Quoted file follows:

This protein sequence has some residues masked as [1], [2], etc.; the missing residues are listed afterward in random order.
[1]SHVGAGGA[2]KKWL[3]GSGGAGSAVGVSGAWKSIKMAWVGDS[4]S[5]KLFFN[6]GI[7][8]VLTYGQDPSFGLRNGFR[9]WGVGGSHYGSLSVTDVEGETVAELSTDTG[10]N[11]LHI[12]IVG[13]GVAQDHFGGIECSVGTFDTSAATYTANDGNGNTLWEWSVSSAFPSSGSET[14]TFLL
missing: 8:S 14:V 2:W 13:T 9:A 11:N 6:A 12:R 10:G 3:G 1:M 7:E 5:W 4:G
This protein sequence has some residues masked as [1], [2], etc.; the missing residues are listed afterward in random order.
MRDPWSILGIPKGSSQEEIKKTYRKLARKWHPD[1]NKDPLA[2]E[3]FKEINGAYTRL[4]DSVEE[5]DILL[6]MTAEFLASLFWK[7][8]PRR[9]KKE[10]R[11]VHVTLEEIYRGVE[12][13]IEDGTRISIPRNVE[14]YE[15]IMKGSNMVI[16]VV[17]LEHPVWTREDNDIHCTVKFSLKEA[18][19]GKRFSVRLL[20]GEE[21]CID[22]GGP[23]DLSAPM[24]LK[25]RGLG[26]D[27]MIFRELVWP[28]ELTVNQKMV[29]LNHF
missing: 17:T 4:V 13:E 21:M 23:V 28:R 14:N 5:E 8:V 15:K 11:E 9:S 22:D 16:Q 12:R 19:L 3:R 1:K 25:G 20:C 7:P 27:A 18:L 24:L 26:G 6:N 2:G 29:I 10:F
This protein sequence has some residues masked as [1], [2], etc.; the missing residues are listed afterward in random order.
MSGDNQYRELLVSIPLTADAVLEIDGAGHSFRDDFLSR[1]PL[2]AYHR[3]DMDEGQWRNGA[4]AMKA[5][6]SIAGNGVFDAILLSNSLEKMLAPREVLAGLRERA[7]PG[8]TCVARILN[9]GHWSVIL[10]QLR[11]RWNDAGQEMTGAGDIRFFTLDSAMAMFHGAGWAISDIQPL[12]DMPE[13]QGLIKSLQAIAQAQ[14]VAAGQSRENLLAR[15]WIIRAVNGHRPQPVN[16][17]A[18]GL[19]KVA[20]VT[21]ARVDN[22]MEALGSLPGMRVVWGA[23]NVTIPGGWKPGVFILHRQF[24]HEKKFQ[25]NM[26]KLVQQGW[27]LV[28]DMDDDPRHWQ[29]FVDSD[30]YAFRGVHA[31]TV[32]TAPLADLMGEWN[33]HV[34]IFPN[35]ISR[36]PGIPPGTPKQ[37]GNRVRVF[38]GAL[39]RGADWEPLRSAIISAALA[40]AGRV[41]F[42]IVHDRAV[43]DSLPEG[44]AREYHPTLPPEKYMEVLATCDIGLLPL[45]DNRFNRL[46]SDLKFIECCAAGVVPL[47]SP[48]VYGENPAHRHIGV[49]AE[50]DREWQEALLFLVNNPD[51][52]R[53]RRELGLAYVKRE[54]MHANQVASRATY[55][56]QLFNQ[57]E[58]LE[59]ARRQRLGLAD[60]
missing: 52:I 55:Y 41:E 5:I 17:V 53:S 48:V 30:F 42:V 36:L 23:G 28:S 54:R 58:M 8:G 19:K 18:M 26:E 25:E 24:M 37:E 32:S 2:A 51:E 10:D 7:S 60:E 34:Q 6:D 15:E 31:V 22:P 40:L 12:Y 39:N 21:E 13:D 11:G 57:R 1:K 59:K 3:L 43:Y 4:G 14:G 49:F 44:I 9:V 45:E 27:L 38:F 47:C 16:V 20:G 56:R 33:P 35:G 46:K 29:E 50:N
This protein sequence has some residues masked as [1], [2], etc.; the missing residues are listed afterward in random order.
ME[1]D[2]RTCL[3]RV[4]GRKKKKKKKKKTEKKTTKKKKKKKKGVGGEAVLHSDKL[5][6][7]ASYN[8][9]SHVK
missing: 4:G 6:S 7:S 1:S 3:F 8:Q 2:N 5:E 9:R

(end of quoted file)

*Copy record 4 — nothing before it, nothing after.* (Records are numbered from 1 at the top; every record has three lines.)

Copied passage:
This protein sequence has some residues masked as [1], [2], etc.; the missing residues are listed afterward in random order.
ME[1]D[2]RTCL[3]RV[4]GRKKKKKKKKKTEKKTTKKKKKKKKGVGGEAVLHSDKL[5][6][7]ASYN[8][9]SHVK
missing: 4:G 6:S 7:S 1:S 3:F 8:Q 2:N 5:E 9:R